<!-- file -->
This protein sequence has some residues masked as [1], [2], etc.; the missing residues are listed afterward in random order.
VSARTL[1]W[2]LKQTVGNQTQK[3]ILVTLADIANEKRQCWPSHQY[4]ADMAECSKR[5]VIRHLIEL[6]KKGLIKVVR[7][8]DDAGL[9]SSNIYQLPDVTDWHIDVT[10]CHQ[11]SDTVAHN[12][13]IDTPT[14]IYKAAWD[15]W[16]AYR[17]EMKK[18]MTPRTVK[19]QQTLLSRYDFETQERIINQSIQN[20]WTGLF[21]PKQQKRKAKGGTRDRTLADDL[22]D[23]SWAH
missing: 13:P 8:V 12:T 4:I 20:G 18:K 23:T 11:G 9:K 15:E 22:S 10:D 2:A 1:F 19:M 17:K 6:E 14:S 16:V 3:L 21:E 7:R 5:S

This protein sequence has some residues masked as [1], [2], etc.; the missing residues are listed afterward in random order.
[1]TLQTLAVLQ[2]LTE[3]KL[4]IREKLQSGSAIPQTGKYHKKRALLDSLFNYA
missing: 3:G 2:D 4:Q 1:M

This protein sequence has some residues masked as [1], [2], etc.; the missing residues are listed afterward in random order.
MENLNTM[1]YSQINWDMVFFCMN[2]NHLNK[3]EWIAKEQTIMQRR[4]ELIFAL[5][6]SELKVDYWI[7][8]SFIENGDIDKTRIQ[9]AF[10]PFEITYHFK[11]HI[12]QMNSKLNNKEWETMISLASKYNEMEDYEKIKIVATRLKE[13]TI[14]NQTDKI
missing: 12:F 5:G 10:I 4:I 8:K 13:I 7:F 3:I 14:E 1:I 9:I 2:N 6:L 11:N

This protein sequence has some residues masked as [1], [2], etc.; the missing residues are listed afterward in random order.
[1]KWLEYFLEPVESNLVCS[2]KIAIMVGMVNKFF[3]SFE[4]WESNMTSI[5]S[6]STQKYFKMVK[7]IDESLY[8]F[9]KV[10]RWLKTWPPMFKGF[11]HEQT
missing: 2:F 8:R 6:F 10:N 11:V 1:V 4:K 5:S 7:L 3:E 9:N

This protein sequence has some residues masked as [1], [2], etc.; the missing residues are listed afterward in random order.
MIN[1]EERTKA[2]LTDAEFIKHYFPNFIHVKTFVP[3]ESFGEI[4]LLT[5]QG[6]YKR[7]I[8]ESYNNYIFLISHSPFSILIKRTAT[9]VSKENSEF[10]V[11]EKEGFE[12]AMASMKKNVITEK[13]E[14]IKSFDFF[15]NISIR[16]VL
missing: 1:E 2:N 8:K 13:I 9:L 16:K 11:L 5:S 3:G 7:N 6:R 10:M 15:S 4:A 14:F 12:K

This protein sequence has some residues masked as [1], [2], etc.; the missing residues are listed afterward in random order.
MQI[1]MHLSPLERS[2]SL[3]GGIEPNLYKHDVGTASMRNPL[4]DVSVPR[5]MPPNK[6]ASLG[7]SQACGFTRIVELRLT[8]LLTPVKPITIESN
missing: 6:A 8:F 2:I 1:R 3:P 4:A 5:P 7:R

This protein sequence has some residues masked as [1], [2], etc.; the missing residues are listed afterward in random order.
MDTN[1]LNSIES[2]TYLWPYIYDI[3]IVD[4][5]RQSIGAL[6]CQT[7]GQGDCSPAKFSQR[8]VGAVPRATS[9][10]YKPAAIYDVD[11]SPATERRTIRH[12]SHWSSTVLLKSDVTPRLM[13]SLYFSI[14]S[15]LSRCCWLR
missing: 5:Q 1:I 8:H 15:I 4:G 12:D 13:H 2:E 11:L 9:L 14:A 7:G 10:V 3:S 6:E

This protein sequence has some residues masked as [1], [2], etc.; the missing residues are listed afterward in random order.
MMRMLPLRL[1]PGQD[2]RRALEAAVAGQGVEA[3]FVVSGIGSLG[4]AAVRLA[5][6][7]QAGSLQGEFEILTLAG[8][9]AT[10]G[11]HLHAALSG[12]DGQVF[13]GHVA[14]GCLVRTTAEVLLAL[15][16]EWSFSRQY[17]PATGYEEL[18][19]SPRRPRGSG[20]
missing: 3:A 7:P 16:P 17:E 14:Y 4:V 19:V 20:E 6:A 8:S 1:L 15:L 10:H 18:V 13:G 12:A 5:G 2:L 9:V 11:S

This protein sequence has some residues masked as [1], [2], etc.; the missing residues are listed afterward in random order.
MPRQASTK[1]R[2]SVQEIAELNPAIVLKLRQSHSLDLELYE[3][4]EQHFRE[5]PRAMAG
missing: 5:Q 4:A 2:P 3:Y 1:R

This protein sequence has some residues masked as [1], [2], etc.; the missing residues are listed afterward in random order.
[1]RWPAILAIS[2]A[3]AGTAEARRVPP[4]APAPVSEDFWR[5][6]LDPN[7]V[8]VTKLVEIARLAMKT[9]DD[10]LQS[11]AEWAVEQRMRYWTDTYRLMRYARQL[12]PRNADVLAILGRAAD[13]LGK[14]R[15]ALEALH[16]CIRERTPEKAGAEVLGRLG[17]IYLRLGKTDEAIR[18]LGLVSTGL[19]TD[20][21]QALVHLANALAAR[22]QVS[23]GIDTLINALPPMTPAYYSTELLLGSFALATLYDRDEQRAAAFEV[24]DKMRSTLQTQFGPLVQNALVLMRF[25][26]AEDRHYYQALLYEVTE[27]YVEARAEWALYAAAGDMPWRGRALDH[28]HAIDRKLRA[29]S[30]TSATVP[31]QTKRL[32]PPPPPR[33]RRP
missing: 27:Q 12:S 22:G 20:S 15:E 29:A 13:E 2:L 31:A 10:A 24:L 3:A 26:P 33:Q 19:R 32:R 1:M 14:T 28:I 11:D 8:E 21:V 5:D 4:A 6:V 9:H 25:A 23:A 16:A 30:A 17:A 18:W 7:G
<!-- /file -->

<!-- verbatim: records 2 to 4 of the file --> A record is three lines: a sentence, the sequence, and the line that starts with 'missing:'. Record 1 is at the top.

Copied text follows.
This protein sequence has some residues masked as [1], [2], etc.; the missing residues are listed afterward in random order.
[1]TLQTLAVLQ[2]LTE[3]KL[4]IREKLQSGSAIPQTGKYHKKRALLDSLFNYA
missing: 3:G 2:D 4:Q 1:M

This protein sequence has some residues masked as [1], [2], etc.; the missing residues are listed afterward in random order.
MENLNTM[1]YSQINWDMVFFCMN[2]NHLNK[3]EWIAKEQTIMQRR[4]ELIFAL[5][6]SELKVDYWI[7][8]SFIENGDIDKTRIQ[9]AF[10]PFEITYHFK[11]HI[12]QMNSKLNNKEWETMISLASKYNEMEDYEKIKIVATRLKE[13]TI[14]NQTDKI
missing: 12:F 5:G 10:I 4:I 8:K 13:I 7:F 3:I 14:E 1:I 9:I 2:N 6:L 11:N

This protein sequence has some residues masked as [1], [2], etc.; the missing residues are listed afterward in random order.
[1]KWLEYFLEPVESNLVCS[2]KIAIMVGMVNKFF[3]SFE[4]WESNMTSI[5]S[6]STQKYFKMVK[7]IDESLY[8]F[9]KV[10]RWLKTWPPMFKGF[11]HEQT
missing: 2:F 8:R 6:F 10:N 11:V 1:V 4:K 5:S 7:L 3:E 9:N